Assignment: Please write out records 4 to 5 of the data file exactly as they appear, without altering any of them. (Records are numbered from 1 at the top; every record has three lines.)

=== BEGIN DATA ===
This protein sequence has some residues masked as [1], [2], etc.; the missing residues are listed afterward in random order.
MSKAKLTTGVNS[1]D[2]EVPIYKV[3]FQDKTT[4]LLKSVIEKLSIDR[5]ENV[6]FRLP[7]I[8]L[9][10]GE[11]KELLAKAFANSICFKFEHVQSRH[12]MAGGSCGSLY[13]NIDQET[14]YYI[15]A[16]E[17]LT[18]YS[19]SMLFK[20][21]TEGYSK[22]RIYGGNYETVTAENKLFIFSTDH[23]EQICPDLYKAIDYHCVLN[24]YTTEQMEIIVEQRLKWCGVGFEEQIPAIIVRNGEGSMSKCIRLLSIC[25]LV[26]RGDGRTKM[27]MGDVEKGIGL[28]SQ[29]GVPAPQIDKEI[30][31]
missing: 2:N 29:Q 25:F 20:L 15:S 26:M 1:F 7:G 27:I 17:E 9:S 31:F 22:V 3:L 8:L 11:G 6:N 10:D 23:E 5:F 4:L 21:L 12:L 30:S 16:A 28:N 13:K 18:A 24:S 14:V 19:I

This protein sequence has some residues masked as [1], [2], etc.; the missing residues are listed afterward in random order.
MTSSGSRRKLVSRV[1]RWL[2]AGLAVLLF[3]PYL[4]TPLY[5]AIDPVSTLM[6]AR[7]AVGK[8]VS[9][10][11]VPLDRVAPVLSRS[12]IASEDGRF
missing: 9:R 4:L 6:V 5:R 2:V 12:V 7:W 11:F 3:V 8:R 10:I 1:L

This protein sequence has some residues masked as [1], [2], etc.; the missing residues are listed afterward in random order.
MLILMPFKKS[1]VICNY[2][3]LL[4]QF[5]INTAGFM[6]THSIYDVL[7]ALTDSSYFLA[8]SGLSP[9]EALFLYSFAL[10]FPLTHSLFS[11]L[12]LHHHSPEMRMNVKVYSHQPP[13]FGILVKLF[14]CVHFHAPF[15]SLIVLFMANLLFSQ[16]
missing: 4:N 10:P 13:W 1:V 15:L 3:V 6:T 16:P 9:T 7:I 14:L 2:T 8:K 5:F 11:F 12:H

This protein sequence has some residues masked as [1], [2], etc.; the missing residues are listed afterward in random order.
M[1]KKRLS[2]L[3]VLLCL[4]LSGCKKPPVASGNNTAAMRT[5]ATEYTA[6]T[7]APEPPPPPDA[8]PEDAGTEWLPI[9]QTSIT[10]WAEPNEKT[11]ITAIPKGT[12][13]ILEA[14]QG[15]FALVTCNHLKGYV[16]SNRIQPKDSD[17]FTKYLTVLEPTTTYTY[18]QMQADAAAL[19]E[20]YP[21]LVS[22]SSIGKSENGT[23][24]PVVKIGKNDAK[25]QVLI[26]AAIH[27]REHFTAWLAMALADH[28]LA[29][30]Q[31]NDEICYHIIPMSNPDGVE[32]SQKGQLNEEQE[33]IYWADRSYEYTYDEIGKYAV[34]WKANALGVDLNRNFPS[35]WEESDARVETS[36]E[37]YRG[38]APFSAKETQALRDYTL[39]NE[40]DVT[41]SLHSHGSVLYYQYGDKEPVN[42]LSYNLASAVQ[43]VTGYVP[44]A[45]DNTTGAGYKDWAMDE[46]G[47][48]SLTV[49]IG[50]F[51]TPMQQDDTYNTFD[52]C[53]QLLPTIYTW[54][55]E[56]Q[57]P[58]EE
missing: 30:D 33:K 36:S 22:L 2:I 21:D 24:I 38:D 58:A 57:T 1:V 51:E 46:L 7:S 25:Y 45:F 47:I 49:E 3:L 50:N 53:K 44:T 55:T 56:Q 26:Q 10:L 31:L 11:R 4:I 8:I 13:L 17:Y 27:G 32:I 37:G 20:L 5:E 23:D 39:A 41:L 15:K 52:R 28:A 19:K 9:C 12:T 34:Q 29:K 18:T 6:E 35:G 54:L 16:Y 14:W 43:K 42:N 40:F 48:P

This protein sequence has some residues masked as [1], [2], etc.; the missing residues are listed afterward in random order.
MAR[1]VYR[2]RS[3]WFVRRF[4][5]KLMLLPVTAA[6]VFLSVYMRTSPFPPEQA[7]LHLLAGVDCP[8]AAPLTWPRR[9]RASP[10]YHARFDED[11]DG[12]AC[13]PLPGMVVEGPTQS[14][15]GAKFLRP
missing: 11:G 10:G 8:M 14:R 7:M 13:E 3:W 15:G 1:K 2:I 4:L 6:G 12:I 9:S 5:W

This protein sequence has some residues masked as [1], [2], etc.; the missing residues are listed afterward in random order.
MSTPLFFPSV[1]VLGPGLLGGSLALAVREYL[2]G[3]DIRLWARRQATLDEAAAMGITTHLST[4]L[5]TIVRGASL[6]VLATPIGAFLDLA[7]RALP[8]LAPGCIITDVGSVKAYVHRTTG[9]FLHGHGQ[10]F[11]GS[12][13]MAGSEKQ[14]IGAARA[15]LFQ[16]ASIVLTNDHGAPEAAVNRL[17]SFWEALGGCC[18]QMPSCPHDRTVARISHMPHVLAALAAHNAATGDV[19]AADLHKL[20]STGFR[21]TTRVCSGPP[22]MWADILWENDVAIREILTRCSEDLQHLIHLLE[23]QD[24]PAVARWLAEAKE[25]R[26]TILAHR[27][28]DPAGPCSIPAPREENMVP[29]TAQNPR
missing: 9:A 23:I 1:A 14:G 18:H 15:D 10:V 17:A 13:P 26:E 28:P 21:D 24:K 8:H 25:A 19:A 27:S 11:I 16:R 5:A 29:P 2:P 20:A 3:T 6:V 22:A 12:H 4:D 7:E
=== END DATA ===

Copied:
This protein sequence has some residues masked as [1], [2], etc.; the missing residues are listed afterward in random order.
M[1]KKRLS[2]L[3]VLLCL[4]LSGCKKPPVASGNNTAAMRT[5]ATEYTA[6]T[7]APEPPPPPDA[8]PEDAGTEWLPI[9]QTSIT[10]WAEPNEKT[11]ITAIPKGT[12][13]ILEA[14]QG[15]FALVTCNHLKGYV[16]SNRIQPKDSD[17]FTKYLTVLEPTTTYTY[18]QMQADAAAL[19]E[20]YP[21]LVS[22]SSIGKSENGT[23][24]PVVKIGKNDAK[25]QVLI[26]AAIH[27]REHFTAWLAMALADH[28]LA[29][30]Q[31]NDEICYHIIPMSNPDGVE[32]SQKGQLNEEQE[33]IYWADRSYEYTYDEIGKYAV[34]WKANALGVDLNRNFPS[35]WEESDARVETS[36]E[37]YRG[38]APFSAKETQALRDYTL[39]NE[40]DVT[41]SLHSHGSVLYYQYGDKEPVN[42]LSYNLASAVQ[43]VTGYVP[44]A[45]DNTTGAGYKDWAMDE[46]G[47][48]SLTV[49]IG[50]F[51]TPMQQDDTYNTFD[52]C[53]QLLPTIYTW[54][55]E[56]Q[57]P[58]EE
missing: 30:D 33:K 36:S 22:L 2:I 21:D 24:I 38:D 58:A 57:T 1:V 51:E 46:L 7:S 25:Y 45:F 47:I 49:E 3:L 50:N 53:K 44:T 55:T 56:Q 26:Q 10:L 31:L 11:R 4:I 8:I 13:L 17:Y 27:G 32:I 37:G 20:L 5:E 23:D 39:A 41:L 15:K 52:R 28:A 19:K 9:C 12:T 34:Q 29:K 18:T 6:E 35:G 54:L 16:Y 14:W 43:K 42:N 40:F 48:P

This protein sequence has some residues masked as [1], [2], etc.; the missing residues are listed afterward in random order.
MAR[1]VYR[2]RS[3]WFVRRF[4][5]KLMLLPVTAA[6]VFLSVYMRTSPFPPEQA[7]LHLLAGVDCP[8]AAPLTWPRR[9]RASP[10]YHARFDED[11]DG[12]AC[13]PLPGMVVEGPTQS[14][15]GAKFLRP
missing: 11:G 10:G 8:M 14:R 7:M 13:E 3:W 15:G 1:K 2:I 4:L 6:G 12:I 9:S 5:W